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New Quick Release Knot ?


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So, after playing with Jed's quick release knot (Steve Maynard's?), I decided to try one for myself. I was a little dissatisfied with Jed's for a couple of reasons: (a) a load on the line also tightened the release loop and made it harder to pull; (B) a significant load also often threatened to pull out the second-to-last bight and snarl the knot.

I started with the idea of a daisy chain, which I got from Jed's/Steve's. But I kept it simpler, essentially starting with the anchor object (biner, deck line, pole) in one "corner" of the daisy chain. After a little experimenting, here's what I came up with...

Start with a simple loop around the anchor object, as if heading for a half-hitch. Leave plenty of free end.


Make a bight through the loop. This is the same move as making a simple half-hitch, but pulling a bight rather than the free end.


Make another bight linked through the first one (like a daisy chain). Note that it's important to do this on the non-load side of the original loop, or it won't work.

In the previous and next shot, you can see how you are essentially daisy-chaining up the non-load side of the loop.


Pull the two bights (the daisy chain) tight by tugging on the last one. Obviously be careful not to pull the free end through the first bight.


Tighten the "half-hitch" by pulling on the load line.


Voila. It releases easily no matter how much load there is, and assuming you snugged the daisy chain well, won't come apart on its own.

Any feedback? I see a couple of potential problems.

Doing it around a large anchor (like my thigh) does not work so well. As the loop tightens under load it pulls the daisy chain out of shape and compromises the release loop. But another link in the chain seems to solve that. I think Jed's version suffers from a similar problem.

Also, it's easy to get confused and do the second bight around the load side of the loop, which makes a non-functional knot. Just keep in mind that the daisy-chain and the slip-loop part of the knot are to be kept separate. But apart from that, I thik this is a bit easier to remember and tie.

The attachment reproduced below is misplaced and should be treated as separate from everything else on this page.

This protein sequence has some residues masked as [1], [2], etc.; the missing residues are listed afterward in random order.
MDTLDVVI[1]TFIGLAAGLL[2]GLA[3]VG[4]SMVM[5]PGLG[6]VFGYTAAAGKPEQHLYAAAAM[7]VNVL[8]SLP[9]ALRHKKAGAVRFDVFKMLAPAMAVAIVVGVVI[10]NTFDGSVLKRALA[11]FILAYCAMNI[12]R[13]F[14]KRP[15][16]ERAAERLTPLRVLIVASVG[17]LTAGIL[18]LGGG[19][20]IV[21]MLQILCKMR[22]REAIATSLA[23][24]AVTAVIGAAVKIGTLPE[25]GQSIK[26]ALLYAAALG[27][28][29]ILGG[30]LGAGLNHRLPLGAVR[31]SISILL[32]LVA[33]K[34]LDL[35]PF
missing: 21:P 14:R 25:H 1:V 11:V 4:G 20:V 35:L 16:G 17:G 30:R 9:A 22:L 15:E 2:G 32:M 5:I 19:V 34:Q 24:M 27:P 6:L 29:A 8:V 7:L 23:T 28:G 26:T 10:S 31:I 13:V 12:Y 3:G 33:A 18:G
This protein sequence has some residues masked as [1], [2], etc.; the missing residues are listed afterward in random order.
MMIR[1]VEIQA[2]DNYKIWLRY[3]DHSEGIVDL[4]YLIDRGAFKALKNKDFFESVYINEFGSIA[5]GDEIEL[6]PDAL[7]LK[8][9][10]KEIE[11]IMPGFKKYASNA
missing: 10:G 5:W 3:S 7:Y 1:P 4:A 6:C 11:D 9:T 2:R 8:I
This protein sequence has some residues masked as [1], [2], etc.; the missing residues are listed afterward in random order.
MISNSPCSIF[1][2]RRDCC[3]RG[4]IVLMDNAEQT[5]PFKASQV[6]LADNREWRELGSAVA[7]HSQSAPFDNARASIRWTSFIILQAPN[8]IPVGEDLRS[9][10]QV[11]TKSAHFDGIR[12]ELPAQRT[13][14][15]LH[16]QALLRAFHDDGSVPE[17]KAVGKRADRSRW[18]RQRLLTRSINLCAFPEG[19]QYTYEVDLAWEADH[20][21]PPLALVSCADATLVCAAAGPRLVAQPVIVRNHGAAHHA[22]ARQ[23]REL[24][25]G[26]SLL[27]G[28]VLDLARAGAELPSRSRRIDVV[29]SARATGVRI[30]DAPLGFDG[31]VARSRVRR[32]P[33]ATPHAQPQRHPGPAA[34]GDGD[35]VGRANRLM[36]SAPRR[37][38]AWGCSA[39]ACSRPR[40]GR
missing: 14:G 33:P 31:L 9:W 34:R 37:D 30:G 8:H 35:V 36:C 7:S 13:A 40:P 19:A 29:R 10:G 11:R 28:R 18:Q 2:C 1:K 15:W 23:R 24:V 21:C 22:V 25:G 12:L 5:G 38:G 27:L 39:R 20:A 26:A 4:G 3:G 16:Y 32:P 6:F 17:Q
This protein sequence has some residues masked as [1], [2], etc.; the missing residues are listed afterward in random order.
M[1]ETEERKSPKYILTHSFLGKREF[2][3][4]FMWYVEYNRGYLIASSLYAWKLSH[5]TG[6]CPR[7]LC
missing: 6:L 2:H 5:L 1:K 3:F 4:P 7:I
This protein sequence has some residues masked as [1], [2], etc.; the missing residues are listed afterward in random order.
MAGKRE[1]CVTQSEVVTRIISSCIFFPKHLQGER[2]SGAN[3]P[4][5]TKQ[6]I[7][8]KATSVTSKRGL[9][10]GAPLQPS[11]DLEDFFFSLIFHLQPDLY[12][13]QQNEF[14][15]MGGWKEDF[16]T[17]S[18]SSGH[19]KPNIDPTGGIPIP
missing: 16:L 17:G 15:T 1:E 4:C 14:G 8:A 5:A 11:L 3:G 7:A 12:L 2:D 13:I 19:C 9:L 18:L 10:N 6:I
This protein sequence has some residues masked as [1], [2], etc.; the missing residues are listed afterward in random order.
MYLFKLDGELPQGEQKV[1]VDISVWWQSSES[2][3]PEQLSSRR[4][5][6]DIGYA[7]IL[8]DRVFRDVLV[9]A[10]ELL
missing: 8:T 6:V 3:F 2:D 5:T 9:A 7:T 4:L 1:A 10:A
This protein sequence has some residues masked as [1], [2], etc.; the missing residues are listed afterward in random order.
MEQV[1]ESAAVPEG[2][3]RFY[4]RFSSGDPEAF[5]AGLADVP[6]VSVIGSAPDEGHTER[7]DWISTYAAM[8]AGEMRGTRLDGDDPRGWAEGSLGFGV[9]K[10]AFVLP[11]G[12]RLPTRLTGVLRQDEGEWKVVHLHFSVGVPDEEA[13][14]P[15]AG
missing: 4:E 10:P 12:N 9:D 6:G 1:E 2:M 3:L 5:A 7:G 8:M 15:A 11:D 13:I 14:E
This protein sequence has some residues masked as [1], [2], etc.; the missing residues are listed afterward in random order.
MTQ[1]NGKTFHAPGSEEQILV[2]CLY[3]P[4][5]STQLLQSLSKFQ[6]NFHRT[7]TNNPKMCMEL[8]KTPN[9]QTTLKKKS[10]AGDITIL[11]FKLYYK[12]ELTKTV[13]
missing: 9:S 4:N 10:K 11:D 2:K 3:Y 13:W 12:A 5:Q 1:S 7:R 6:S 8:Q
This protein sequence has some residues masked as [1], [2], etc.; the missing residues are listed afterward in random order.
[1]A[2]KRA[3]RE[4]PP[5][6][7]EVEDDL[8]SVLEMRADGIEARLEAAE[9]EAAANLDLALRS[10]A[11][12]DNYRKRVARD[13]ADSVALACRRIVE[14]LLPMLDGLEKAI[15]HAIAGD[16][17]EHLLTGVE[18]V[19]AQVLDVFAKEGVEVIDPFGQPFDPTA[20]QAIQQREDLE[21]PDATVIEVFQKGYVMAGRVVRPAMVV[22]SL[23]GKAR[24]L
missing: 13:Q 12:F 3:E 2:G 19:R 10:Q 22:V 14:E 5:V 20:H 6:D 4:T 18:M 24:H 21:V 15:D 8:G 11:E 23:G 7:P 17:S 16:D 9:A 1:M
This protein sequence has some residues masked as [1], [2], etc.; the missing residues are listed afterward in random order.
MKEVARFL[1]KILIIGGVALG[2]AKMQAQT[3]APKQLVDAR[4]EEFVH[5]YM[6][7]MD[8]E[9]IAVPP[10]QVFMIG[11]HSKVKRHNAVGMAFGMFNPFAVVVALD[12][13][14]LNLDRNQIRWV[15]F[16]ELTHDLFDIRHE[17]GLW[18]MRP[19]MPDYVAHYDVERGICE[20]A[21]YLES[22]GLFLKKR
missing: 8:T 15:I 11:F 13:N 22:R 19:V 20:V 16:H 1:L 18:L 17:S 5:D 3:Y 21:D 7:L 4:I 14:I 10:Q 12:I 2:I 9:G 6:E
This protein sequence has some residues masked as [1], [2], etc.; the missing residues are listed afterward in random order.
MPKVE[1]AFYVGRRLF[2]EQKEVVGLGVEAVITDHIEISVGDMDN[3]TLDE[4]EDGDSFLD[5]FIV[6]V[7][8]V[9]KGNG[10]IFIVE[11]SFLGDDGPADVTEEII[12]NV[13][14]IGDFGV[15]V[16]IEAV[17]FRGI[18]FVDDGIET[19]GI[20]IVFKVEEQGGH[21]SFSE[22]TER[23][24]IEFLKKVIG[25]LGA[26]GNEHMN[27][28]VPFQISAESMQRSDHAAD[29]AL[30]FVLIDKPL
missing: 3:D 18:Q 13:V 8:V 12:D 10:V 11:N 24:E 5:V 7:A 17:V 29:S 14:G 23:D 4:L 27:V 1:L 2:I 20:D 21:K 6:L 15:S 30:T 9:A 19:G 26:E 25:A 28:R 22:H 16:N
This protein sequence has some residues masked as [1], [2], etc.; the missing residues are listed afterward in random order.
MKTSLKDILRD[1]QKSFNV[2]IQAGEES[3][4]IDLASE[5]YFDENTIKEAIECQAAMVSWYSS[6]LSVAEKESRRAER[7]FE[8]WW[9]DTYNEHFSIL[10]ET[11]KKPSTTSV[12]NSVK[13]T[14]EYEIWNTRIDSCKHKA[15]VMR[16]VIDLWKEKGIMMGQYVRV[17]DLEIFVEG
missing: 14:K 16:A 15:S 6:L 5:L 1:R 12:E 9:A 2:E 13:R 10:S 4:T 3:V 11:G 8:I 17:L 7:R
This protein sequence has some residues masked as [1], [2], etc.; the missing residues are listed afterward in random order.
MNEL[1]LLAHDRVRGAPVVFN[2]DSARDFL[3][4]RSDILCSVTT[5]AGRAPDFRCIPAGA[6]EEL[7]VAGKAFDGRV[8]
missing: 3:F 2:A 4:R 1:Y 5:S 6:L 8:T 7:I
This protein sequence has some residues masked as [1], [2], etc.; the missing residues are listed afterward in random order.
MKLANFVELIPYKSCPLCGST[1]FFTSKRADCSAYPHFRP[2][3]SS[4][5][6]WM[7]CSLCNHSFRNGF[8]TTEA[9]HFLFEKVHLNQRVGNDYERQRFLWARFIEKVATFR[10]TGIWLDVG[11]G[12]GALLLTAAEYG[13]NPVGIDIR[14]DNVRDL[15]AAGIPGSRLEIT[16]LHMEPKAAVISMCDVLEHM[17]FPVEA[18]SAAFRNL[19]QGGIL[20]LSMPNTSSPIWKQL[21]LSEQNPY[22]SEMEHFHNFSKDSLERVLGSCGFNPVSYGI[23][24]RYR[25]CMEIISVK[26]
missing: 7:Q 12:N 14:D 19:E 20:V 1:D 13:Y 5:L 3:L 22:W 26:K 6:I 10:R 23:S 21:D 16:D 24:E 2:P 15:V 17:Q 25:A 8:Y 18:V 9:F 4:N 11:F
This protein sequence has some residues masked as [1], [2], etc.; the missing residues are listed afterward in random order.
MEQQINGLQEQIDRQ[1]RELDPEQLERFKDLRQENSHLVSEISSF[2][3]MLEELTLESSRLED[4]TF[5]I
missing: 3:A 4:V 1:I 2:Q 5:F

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Nice. If I got it right, just around the anchor line or whatever and then one bight and another on the first, snug, done. Except for tugging it taught, it can be done with one hand. Always a good thing.

Ed Lawson

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Oh yes, another idea is to make a bowline quick-release by pulling a bight on the last step (rabbit goes back into the hole) rather than the free end. That seems to hold and release nicely. But even after it's released, there is still a sort of half-hitch in the line that could prevent it from coming totally free of the anchor (like the deck line).


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Interesting variation on Steve's hitch, but with one essential difference: in the original, the free end never goes around the anchor. In yours, it does.

As Jed points out in his article, this means the length of the line never has to pull free through/around/under the anchor. In our case, a deck line would typically pinch the tow line to the deck because the hitch under towing load would be snugged up against aft deck line fixture near the cockpit. In Steve's version, only the bights pass under the anchor with no end to run free.

In your variation, the free end, while it would be short, still has a risk of snarling part of the line and getting jammed under the deckline.

Of course, the proof of the pudding is in the eating: which in practice is easier to release (your original objection) and which is less prone to jamming.



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Yeah, I noticed that issue in Jed's narrative -- the free end does not go under the deckline in his hitch, but it does in mine. I tried it out a couple of times with a boat hanging on a garage wall, and I couldn't make it jam -- it slid out and came free with perfect ease at all points, including near the fittings. But that boat has fairly loose perimeter lines.